nur jazlan writes;
Let’s face it. Since Umno Baru was founded in 1988 – let’s not kid ourselves that it is the same party from 1946 – there has not been a vote for the top two party posts. It’s a succession by patronage.
In other words, it’s feudal. Not something that we need in today’s hyper-competitive world.
My point is that the 30 per cent quota for nominations in the Umno election rules is hampering talent from rising to the top. It allows them to move up to a point before party warlords decide which horse to back and leaving the rest trailing in the dust. Not necessarily the best go up but probably only the popular.
In the DAP, those voted into the central working committee divide the posts among themselves. In PAS, those vying for leadership need to get the nod from the Shura before contesting. Both systems are not democratic.
But Umno is democratic. The grassroots nominate their favourites and those who breach the 30 per cent quota of nominations get to contest. This only favours the popular and the influential in grabbing nominations leaving the young leaders without a ghost of a chance for a stab at the top.
Where does that leave us? It leaves Umno without much of its talent as the young possibles and probables will either turn the feudal way and perpetuate an outdated system or leave in disgust for other parties. Either way, it is a dead end for Umno.
I am not advocating a contest against Pak Lah because of the current climate but I want to advocate competition to ensure that Umno gets the best talent to take us forward to the 21st Century when the Opposition have already undergone radical change leaving us wondering what has hit us.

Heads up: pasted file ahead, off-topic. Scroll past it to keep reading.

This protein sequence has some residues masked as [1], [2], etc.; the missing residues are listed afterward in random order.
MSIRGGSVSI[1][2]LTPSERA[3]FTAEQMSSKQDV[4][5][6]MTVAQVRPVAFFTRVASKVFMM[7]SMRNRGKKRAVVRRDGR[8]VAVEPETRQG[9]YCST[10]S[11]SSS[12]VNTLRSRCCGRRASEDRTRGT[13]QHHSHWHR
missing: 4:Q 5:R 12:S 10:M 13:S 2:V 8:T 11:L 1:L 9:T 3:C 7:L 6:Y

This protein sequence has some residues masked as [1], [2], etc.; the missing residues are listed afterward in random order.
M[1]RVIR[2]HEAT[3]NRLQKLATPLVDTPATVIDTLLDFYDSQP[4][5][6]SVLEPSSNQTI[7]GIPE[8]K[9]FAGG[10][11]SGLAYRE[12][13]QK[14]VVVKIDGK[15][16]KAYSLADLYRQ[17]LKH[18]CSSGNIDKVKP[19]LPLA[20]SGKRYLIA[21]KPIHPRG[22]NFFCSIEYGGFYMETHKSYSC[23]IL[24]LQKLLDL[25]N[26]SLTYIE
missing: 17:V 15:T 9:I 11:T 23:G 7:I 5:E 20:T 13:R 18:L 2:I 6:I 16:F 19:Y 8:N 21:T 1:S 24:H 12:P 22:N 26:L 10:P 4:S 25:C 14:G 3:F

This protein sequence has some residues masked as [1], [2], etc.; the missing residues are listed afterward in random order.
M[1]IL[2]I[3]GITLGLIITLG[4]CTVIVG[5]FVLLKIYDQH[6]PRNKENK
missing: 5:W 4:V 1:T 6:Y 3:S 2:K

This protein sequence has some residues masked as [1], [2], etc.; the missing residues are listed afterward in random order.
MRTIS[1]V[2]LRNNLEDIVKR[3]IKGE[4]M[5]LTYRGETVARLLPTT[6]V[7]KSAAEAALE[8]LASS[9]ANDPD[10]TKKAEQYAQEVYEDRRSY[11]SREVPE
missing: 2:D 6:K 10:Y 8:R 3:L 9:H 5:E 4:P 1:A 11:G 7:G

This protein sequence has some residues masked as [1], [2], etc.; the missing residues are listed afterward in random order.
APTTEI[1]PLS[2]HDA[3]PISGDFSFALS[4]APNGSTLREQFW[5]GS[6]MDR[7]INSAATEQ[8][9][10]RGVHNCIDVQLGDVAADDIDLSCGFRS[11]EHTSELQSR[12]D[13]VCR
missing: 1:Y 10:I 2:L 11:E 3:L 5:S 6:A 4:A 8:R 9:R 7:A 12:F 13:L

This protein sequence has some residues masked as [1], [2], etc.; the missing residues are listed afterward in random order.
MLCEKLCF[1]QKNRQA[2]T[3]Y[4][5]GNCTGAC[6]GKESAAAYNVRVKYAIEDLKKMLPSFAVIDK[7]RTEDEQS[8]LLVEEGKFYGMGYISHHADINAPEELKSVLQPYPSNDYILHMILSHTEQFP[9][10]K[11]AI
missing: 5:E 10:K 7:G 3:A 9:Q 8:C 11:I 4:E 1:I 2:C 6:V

Because what we have is a double-edge sword that could possibly leave us with a leader undesired by all.
Imagine if you will, that there are four contenders for the post of Umno where to qualify one needs 30 per cent of the nominations. Let us say that not one of the four contenders achieve the 30 per cent requirement; which I feel is too onerous for Umno’s democratic process to function.
Even worse, assume that one of the four candidates scrapes 30 per cent and the rest do not. The one that meets the required quota wins without contest. Is this fair?
Don’t you think that the person who gets 29 per cent of the nominations will challenge this outcome? Are we to be brought to court again?
What will then happen to Umno? In the light of the current reforms of the judiciary, are we heading for a repeat of February 1988 when Umno was deregistered?
Perhaps the Opposition may not have to finish off Umno, we will do it ourselves!
I believe that Umno and its management committee should consider this scenario seriously especially in the current climate where veterans are already casting an envious eye on the top post while the young will eventually inherit a party bereft of hope and talent.
As an example, the management committee should consider reducing the quota to 15 per cent for the post of president. At this level, a person who is contesting would need at least 29 nominations.
There is no state in Malaysia where Umno has more than 26 divisions and this will ensure that the candidate has support beyond his home state.
The number of nominations should be substantive but not burdensome. This will ensure only quality candidates will contest. I do not believe that a person should contest for president with just two nominations as this would result in many trivial challenges.
We can handicap candidates to get the best but not at the expense of handicapping the party of talent.
Datuk Nur Jazlan Mohamed is a two-time MP for Pulai and writes an occasional exclusive column for The Malaysian Insider. He blogs at http://www.jazlan.net